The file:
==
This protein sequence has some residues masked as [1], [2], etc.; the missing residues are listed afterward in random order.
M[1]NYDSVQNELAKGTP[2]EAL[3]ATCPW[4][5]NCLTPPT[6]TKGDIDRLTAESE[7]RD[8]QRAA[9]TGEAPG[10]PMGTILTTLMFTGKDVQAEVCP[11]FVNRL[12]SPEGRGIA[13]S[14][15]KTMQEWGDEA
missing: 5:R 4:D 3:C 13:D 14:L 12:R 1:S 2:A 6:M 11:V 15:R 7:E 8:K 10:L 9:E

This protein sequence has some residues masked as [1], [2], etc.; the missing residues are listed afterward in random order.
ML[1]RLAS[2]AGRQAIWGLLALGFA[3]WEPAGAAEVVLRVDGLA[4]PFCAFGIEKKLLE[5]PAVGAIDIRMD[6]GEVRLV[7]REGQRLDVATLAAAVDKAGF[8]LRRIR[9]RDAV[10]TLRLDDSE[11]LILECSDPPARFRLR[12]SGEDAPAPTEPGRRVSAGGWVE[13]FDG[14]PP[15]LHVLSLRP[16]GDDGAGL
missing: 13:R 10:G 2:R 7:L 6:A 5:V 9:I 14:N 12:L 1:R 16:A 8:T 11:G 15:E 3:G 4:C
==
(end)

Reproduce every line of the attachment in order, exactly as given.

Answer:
This protein sequence has some residues masked as [1], [2], etc.; the missing residues are listed afterward in random order.
M[1]NYDSVQNELAKGTP[2]EAL[3]ATCPW[4][5]NCLTPPT[6]TKGDIDRLTAESE[7]RD[8]QRAA[9]TGEAPG[10]PMGTILTTLMFTGKDVQAEVCP[11]FVNRL[12]SPEGRGIA[13]S[14][15]KTMQEWGDEA
missing: 5:R 4:D 3:C 13:D 14:L 12:R 1:S 2:A 6:M 11:V 15:R 7:E 8:K 10:L 9:E

This protein sequence has some residues masked as [1], [2], etc.; the missing residues are listed afterward in random order.
ML[1]RLAS[2]AGRQAIWGLLALGFA[3]WEPAGAAEVVLRVDGLA[4]PFCAFGIEKKLLE[5]PAVGAIDIRMD[6]GEVRLV[7]REGQRLDVATLAAAVDKAGF[8]LRRIR[9]RDAV[10]TLRLDDSE[11]LILECSDPPARFRLR[12]SGEDAPAPTEPGRRVSAGGWVE[13]FDG[14]PP[15]LHVLSLRP[16]GDDGAGL
missing: 13:R 10:G 2:R 7:L 6:A 5:V 9:I 14:N 12:L 1:R 16:A 8:T 11:G 15:E 3:G 4:C